Additionally, there are some props, which are so provocative they should almost always be avoided.  The chief one is a gun or it’s very good friend, the knife.  Real weapons on stage steal focus from everything and everyone – every time.  This is an absolute fact and should not be ignored.  If you have a weapon in your scene, it had better be the very last visual of the monologue – the final “reveal.”  Because whatever you say or do after the Director sees that weapon will be lost in space.  You could just as easily be speaking Gaelic if you are waving a gun around.  Knives can be even worse because the terror a knife conjures is one of very personal, brutal blood-letting.  You cannot act better than the audience’s imagination and you will fail. Every time.  Other questionable-to-be-avoided props include underwear, sex toys, anything sexual or scatological, like fake feces.  It won’t be funny.

Lastly, you should not bring props on stage that will control you instead of you controlling them.  A simple helium balloon cannot be controlled and will distract the Directors for the entire time it is on stage and it will distract you – but no one is paying attention to whatever is on the other end of that balloon string (you).  Closely tied to Fatal Child, Never Be Late, not being prepared to handle your prop properly will kill you.  If your prop is too heavy or too complicated to set up or make work, you are dead.  Don’t try to set up a pop-up pup tent in two minutes while speaking.  Even if you do get it set up, which is very doubtful, no one will have heard a word you were saying while you achieved this impossible feat.  If the Directors think you are about to drop something or break something or get completely frustrated by something, then they are worried for the actor, not the character.  When they worry about you or your prop, you are dead.  Keep it simple and remember not to use props which are more interesting than you.  It’s a fatal mistake.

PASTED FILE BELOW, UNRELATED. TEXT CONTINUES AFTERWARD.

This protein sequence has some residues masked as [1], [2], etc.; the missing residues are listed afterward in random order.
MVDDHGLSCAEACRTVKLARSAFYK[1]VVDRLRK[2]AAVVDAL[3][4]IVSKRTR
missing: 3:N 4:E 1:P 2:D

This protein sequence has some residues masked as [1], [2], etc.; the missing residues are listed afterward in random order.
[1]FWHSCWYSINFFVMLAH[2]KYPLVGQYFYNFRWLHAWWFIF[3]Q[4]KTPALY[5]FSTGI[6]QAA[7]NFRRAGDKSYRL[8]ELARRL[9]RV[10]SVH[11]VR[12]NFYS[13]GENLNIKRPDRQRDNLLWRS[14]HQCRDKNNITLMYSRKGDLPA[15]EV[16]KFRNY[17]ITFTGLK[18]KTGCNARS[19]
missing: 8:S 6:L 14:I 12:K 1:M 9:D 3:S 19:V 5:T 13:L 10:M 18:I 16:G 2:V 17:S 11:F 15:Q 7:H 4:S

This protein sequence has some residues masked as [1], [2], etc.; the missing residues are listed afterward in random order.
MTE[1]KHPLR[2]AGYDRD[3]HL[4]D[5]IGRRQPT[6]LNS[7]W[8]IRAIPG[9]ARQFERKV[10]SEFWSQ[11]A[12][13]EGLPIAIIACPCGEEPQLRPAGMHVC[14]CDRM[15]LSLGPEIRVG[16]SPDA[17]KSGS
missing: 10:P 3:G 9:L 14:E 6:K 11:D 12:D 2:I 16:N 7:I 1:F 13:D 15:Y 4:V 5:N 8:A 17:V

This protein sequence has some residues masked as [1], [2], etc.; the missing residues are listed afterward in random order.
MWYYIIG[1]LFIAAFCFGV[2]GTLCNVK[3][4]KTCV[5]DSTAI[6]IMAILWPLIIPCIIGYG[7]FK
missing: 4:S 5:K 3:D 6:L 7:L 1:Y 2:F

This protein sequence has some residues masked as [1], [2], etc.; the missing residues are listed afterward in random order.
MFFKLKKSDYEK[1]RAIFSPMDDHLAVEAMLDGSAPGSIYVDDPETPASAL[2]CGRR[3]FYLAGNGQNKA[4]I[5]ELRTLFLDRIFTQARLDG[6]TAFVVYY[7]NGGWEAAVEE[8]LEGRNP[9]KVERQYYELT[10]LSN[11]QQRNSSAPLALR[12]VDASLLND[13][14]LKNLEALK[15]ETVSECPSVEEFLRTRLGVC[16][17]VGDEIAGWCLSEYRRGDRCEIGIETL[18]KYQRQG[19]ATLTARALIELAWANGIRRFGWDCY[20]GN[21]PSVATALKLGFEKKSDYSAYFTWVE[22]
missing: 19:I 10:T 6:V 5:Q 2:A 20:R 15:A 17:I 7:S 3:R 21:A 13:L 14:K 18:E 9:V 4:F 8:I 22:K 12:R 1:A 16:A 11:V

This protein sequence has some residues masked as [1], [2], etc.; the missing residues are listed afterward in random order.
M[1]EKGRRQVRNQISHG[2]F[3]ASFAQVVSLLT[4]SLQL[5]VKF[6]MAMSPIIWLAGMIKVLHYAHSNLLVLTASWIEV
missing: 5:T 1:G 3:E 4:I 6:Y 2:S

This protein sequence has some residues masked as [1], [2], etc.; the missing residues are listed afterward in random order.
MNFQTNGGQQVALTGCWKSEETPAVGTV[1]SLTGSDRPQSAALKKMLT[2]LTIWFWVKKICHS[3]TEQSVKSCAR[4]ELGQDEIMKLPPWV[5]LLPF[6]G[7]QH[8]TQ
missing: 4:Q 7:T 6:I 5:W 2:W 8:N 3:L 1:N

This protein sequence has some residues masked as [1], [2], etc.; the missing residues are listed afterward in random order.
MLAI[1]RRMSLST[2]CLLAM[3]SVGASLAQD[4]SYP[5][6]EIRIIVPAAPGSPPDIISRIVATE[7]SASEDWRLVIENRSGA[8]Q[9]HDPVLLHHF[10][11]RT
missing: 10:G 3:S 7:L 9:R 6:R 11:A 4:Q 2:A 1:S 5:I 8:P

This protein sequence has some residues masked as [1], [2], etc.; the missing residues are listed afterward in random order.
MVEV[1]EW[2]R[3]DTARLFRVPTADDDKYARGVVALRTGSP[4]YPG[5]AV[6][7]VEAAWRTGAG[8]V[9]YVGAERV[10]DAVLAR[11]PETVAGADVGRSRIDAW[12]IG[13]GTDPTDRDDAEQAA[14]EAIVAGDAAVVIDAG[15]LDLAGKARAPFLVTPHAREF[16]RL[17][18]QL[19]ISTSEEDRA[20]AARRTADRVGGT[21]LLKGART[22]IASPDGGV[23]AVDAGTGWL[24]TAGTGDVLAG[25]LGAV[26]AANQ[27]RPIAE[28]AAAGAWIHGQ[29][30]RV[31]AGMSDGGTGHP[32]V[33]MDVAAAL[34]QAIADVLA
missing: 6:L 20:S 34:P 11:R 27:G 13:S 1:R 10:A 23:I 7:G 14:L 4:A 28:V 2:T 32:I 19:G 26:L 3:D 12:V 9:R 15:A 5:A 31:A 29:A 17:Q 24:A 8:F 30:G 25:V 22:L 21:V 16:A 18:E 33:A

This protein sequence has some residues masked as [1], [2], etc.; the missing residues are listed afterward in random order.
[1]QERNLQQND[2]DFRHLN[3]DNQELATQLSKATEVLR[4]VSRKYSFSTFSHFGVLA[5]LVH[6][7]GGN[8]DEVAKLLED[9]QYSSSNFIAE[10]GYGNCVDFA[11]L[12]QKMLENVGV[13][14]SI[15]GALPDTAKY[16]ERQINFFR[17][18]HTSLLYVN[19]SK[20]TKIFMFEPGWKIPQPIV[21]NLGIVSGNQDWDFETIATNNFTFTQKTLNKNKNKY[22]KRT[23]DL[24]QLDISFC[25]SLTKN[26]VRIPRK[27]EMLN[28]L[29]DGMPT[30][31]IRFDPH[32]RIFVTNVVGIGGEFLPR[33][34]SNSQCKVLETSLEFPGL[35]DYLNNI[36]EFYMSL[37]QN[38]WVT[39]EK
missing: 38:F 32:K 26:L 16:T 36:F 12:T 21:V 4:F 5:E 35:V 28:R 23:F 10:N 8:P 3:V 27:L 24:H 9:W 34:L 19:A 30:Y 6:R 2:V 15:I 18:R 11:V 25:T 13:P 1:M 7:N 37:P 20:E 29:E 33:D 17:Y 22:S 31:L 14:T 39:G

PUMP THE BRAKES!  – “But What If It’s Funny?”

Wow.  What a great question!  What if everyone laughs?  All I can tell you is, “Funny Wins.”  It’s true:  if you are funny enough, you can overcome many (not all) of the Fatal Mistakes and get a callback.  You can tell if you are funny by the extent and volume of the laughter – if there’s a lot, you’re winning.  Directors are desperate for funny actors and they’ll often call you back just because you are funny and they hope to find a home for you in their cast.

That is if you are funny, not if you wear funny clothes; not if you carry a funny prop; not if you stand on your head while reciting your monologue.  Funny wins – on it’s own –  for callbacks about fifty percent of the time, which is a rough guess as to the mix of what the directors are casting nationally.  Actually, with musicals added in with comedy, the mix of comedy to drama is way over fifty percent but the issue for “funny” remains the same as everything else:  as funny as you may be, you may not be right for the shows.  For all those uncontrollable reasons at the beginning of this book (What You Cannot Control), the directors may laugh and laugh and end up with, “God, she’s funny. I’ve got no place for her.”  If that’s the case (in any audition) you won’t get the callback – so funny alone isn’t the answer to getting eight or ten roles this year.  It is a gift to be a truly funny actor and that will put you way ahead of half the class.  Not bad.  If you pick your auditions carefully and you have some range to your talent, funny will win for you if you avoid most of the fatal mistakes.  Nobody will care how funny you are if you are rude, late and/or piss off the wrong person.

There was an actor from Boston, who showed up at various auditions in New England every year, who was remarkably funny and yet, to my knowledge, was seldom cast.  Why?  Because almost all of his comedy came from the fact that he had a unbelievably “rubber” face.  He could do things with his face only a three-year old could do with Play Doh.  The directors always loved him but he was like the cute kid next door:  fun to visit but you wouldn’t want it in your house all day.  He was a one-joke actor, who never showed any ability to blend into any cast of “normal” actors.  Could he have been cast?  I’m sure he was now and then. But if he had shown any other side of his talent, it’s likely he would have been cast more often.

(Next: Fatal Child Seven)